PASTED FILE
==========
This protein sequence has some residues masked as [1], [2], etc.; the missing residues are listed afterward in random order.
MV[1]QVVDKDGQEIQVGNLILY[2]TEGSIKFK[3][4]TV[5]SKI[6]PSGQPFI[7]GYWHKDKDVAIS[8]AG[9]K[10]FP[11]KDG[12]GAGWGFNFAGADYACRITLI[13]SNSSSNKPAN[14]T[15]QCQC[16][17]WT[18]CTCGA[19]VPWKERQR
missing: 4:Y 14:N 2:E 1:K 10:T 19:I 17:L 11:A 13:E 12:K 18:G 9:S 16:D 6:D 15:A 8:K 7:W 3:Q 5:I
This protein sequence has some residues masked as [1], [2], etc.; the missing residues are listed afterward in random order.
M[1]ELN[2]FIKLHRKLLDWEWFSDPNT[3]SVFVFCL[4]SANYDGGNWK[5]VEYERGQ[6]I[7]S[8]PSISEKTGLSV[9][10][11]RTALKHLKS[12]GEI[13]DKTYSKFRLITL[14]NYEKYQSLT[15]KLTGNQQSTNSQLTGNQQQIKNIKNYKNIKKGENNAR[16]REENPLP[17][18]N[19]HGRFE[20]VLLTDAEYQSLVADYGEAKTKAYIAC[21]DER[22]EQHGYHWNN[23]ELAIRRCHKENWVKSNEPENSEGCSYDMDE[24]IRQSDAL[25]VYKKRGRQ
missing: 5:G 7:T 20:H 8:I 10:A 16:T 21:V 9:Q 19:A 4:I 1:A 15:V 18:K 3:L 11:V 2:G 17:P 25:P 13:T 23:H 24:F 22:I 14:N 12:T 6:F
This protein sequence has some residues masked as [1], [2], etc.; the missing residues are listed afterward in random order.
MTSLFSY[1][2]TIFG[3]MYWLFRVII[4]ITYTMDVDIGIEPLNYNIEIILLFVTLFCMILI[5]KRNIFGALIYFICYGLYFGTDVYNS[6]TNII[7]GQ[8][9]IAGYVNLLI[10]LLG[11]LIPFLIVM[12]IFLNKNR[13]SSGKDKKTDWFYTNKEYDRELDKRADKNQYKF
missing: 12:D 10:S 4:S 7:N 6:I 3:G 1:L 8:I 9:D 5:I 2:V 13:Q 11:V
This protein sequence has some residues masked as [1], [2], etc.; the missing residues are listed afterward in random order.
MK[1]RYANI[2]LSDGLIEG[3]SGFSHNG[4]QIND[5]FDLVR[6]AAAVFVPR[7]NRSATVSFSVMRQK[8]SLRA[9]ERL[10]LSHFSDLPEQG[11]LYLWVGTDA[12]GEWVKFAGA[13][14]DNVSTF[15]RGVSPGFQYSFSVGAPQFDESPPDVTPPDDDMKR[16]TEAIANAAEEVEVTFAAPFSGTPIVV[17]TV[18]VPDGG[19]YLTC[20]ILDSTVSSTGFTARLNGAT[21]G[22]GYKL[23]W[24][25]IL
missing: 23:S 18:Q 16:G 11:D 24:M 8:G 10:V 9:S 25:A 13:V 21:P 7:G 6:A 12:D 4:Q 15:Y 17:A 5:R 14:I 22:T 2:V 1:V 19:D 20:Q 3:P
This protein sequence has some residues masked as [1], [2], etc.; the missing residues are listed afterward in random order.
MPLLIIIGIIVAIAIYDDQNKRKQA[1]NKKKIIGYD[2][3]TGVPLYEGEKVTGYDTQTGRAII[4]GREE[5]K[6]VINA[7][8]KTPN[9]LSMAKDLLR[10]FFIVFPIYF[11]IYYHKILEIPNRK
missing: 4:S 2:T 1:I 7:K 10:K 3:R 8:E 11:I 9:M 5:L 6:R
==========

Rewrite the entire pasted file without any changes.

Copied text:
This protein sequence has some residues masked as [1], [2], etc.; the missing residues are listed afterward in random order.
MV[1]QVVDKDGQEIQVGNLILY[2]TEGSIKFK[3][4]TV[5]SKI[6]PSGQPFI[7]GYWHKDKDVAIS[8]AG[9]K[10]FP[11]KDG[12]GAGWGFNFAGADYACRITLI[13]SNSSSNKPAN[14]T[15]QCQC[16][17]WT[18]CTCGA[19]VPWKERQR
missing: 4:Y 14:N 2:E 1:K 10:T 19:I 17:L 11:A 13:E 12:K 18:G 9:S 16:D 6:D 15:A 8:K 7:W 3:Q 5:I
This protein sequence has some residues masked as [1], [2], etc.; the missing residues are listed afterward in random order.
M[1]ELN[2]FIKLHRKLLDWEWFSDPNT[3]SVFVFCL[4]SANYDGGNWK[5]VEYERGQ[6]I[7]S[8]PSISEKTGLSV[9][10][11]RTALKHLKS[12]GEI[13]DKTYSKFRLITL[14]NYEKYQSLT[15]KLTGNQQSTNSQLTGNQQQIKNIKNYKNIKKGENNAR[16]REENPLP[17][18]N[19]HGRFE[20]VLLTDAEYQSLVADYGEAKTKAYIAC[21]DER[22]EQHGYHWNN[23]ELAIRRCHKENWVKSNEPENSEGCSYDMDE[24]IRQSDAL[25]VYKKRGRQ
missing: 5:G 7:T 20:H 8:I 10:A 16:T 21:V 9:Q 19:A 4:I 1:A 15:V 18:K 3:L 11:V 2:G 17:P 25:P 13:T 23:H 24:F 22:I 14:N 12:T 6:F
This protein sequence has some residues masked as [1], [2], etc.; the missing residues are listed afterward in random order.
MTSLFSY[1][2]TIFG[3]MYWLFRVII[4]ITYTMDVDIGIEPLNYNIEIILLFVTLFCMILI[5]KRNIFGALIYFICYGLYFGTDVYNS[6]TNII[7]GQ[8][9]IAGYVNLLI[10]LLG[11]LIPFLIVM[12]IFLNKNR[13]SSGKDKKTDWFYTNKEYDRELDKRADKNQYKF
missing: 12:D 10:S 4:S 7:N 6:I 3:G 1:L 8:I 9:D 5:I 2:V 13:Q 11:V
This protein sequence has some residues masked as [1], [2], etc.; the missing residues are listed afterward in random order.
MK[1]RYANI[2]LSDGLIEG[3]SGFSHNG[4]QIND[5]FDLVR[6]AAAVFVPR[7]NRSATVSFSVMRQK[8]SLRA[9]ERL[10]LSHFSDLPEQG[11]LYLWVGTDA[12]GEWVKFAGA[13][14]DNVSTF[15]RGVSPGFQYSFSVGAPQFDESPPDVTPPDDDMKR[16]TEAIANAAEEVEVTFAAPFSGTPIVV[17]TV[18]VPDGG[19]YLTC[20]ILDSTVSSTGFTARLNGAT[21]G[22]GYKL[23]W[24][25]IL
missing: 23:S 18:Q 16:G 11:D 24:M 8:G 10:V 9:S 25:A 13:V 21:P 7:G 6:A 12:D 4:Q 15:Y 17:A 5:R 14:I 22:T 2:V 1:V 19:D 20:Q 3:P
This protein sequence has some residues masked as [1], [2], etc.; the missing residues are listed afterward in random order.
MPLLIIIGIIVAIAIYDDQNKRKQA[1]NKKKIIGYD[2][3]TGVPLYEGEKVTGYDTQTGRAII[4]GREE[5]K[6]VINA[7][8]KTPN[9]LSMAKDLLR[10]FFIVFPIYF[11]IYYHKILEIPNRK
missing: 4:S 2:T 1:I 7:K 10:K 3:R 8:E 11:I 9:M 5:L 6:R